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Roberto Mancini did himself no favors in City’s FA Cup flop

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Manchester City’s manager bears a large portion of the blame for what happened today at Wembley, and with speculation about his job hitting a fever pitch prior to kickoff against Wigan, his team’s 0-1 upset loss may be the last chapter for Roberto Mancini on City’s sidelines. On a day that started with fans chanting support, denouncing the idea of replacing him with Manuel Pellegrini, Mancini did nothing to justify their faith.

His team came out flat, as if not grasping the occasion. To a certain extent, that happened two years ago, too, when a second half goal from Yaya Touré gave City a 1-0 FA Cup final win over Stoke City. But Touré, City’s hero over the last two years, hasn’t donned the cape year, and without that kind of mistake-erasing presence, the margins were always going to be thinner. Mancini should have used the last final’s lesson as a reason to have his team primed to play.

In the face of a Wigan team already setup to exploit the City, the lack of preparedness could have sent Mancini’s side down early. With Shaun Maloney falling back onto Touré and neither Samir Nasri nor David Silva positioned to help on Wigan’s wide man, City were always going to be exploited down the flanks. Add in a lack of energy from most of the team, and fullbacks Pablo Zabaleta and Gael Clichy were always going to have trouble, especially once Wigan left wingback Roger Espinoza showed so much aggression charging up his flank. Keep more of the ball, work harder when you lose it, and yes, City could have offset the tactics. But they weren’t of the mindset to do so.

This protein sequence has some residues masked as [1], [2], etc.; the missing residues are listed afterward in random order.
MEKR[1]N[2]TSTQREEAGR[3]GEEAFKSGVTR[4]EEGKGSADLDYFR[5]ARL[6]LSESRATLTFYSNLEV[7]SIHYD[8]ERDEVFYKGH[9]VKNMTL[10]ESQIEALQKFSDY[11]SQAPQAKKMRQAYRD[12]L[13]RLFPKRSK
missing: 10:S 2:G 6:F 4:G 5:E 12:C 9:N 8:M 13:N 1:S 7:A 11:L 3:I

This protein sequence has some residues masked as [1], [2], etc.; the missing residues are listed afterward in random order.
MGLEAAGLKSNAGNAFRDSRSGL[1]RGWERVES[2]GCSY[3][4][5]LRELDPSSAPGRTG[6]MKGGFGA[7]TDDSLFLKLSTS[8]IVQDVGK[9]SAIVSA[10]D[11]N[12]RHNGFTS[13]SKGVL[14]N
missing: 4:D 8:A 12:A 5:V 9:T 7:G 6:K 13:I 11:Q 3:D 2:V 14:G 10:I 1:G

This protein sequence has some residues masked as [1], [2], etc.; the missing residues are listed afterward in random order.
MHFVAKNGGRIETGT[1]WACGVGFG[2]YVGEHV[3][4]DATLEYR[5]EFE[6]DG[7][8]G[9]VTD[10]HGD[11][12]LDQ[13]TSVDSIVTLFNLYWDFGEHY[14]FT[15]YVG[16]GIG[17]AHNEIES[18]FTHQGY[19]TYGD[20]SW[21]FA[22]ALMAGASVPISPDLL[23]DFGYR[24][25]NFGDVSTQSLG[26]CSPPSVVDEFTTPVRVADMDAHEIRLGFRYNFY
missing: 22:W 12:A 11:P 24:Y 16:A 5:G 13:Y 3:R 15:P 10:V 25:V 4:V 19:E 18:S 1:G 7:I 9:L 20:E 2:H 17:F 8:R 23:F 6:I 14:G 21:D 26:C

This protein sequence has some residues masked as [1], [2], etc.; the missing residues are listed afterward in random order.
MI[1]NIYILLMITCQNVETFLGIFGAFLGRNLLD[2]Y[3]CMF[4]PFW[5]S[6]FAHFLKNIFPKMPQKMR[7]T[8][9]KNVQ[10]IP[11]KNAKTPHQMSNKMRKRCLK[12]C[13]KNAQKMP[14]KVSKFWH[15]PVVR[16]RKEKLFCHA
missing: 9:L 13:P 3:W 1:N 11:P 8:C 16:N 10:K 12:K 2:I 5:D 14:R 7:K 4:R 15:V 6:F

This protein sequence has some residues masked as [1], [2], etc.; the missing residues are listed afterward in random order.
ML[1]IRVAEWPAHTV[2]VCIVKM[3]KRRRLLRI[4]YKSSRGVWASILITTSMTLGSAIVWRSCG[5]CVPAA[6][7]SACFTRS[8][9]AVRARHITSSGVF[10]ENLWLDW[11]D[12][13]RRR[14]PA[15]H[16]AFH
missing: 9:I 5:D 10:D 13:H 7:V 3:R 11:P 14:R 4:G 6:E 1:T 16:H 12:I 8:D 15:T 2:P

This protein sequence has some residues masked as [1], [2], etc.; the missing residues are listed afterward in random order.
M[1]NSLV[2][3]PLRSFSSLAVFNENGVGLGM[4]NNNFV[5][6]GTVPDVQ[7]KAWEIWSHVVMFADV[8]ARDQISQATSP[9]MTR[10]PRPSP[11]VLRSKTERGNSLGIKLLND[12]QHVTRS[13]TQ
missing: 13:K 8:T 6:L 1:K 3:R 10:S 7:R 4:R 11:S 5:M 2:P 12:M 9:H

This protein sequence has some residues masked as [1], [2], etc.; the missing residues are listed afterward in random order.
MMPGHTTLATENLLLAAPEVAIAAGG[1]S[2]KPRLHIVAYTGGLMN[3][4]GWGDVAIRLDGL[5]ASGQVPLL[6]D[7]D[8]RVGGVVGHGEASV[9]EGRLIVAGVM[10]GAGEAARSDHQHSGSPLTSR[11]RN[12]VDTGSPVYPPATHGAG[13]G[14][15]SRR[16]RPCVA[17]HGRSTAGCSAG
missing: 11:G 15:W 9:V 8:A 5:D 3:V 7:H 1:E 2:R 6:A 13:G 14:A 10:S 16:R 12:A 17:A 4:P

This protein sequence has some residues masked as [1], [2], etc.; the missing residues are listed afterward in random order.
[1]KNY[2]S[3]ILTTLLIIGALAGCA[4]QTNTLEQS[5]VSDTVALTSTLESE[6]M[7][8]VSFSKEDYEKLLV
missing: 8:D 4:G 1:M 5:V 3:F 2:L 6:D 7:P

City survived until halftime, when it seemed like Mancini would make a change. With James Milner warming up during intermission, it looked like Clichy would get some help containing MacManaman, who was having his way down the right. But when Milner came on for Samir Nasri, he was deployed on the opposite flank, and while City also needed to give more consideration to Koné, Milner was cast above Zabaleta. Clichy was in serious need of help.